Graph Pebbling colloquium this week!
- Title: Graph Pebbling
- Speaker: Dr. Airat Bekmetjev, Hope College
- When/Where: 11 am on Thur, Nov 29 in VanderWerf 104
Abstract: Pebbling is a process defined on a connected graph. Pebbles are configured on vertices of the graph and are moved along the edges. A pebbling move consists of taking two pebbles from a vertex, placing one on an adjacent vertex, and discarding the other. The objective of pebbling is to put at least one pebble on a designated vertex, called the root. A configuration is called solvable if any vertex can get at least one pebble through a sequence of moves. Pebbling can be used in transportation and communication networks and optimal resource allocation.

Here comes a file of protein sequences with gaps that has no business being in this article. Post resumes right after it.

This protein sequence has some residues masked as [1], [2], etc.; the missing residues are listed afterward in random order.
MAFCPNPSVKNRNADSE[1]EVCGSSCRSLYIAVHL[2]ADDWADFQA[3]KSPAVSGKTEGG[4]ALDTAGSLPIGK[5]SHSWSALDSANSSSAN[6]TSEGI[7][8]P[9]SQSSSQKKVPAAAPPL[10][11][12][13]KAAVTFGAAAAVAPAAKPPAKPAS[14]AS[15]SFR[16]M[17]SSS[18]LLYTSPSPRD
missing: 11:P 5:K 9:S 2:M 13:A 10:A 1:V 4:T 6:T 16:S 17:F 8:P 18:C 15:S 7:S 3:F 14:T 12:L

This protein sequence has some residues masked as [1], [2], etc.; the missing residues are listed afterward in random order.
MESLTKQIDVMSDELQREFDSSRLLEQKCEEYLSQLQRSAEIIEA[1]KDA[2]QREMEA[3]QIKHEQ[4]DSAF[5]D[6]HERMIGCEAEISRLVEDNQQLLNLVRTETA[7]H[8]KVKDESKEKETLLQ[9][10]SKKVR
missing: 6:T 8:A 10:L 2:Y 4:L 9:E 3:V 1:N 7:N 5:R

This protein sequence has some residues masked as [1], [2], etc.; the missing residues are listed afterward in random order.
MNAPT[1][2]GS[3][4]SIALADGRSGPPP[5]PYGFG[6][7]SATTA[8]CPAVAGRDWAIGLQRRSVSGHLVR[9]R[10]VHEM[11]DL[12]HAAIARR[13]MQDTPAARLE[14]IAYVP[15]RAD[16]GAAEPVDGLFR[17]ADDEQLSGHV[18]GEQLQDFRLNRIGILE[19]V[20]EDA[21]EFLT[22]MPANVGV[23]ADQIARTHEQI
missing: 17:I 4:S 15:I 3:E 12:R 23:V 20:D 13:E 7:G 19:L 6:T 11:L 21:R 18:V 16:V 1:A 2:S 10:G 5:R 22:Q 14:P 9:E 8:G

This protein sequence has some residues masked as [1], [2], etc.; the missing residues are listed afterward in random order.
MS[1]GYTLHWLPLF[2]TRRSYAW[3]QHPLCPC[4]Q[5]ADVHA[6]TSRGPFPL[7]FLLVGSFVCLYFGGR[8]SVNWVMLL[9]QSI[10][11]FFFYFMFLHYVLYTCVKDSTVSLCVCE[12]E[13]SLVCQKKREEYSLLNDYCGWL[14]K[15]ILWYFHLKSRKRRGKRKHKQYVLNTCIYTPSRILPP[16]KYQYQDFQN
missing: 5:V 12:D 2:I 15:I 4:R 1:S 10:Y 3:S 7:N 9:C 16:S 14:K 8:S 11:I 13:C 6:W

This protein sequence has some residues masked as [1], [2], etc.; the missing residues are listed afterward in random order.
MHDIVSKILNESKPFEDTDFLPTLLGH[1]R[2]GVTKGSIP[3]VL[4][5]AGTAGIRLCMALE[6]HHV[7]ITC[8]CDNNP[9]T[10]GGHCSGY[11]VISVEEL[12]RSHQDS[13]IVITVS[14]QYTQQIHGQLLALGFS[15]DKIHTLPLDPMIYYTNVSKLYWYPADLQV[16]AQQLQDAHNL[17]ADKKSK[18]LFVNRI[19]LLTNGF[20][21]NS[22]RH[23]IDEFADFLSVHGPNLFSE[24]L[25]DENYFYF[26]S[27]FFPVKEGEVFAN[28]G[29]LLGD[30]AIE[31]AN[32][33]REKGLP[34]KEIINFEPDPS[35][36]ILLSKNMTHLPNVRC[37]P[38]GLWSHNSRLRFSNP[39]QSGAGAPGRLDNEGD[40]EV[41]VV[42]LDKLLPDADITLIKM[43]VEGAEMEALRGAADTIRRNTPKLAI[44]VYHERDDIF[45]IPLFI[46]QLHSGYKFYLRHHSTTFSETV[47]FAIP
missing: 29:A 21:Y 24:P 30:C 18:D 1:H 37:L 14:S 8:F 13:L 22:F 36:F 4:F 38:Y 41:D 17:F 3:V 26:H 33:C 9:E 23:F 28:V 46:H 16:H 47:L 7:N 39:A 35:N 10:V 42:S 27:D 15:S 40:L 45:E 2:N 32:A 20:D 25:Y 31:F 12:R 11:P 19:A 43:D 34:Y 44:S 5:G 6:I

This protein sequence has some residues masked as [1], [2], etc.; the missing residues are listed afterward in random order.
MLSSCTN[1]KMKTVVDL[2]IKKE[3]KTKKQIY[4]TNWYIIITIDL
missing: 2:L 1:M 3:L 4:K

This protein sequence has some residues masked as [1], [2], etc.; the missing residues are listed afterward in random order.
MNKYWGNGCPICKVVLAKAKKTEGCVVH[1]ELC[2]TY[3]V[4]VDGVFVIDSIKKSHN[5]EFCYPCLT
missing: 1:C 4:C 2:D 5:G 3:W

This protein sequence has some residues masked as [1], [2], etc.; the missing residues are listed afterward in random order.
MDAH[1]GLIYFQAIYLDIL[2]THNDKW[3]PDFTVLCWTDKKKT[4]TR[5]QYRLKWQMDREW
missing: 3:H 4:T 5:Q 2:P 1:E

Some interesting questions arise: How many pebbles are enough to guarantee that any configuration is solvable ? What are the optimal ways to move pebbles? Can we construct an algorithm that determines if a given pebbling configuration is solvable? In this colloquium we will try to answer some of these questions along with the discussion about the existence of the threshold phenomenon in pebbling. We will see how the solvability of a random pebbling configuration dramatically changes after the number of pebbles reaches a certain value called the pebbling threshold. We will also discuss new results in pebbling related to the two-pebbling property and Graham’s Conjecture on the product of graphs.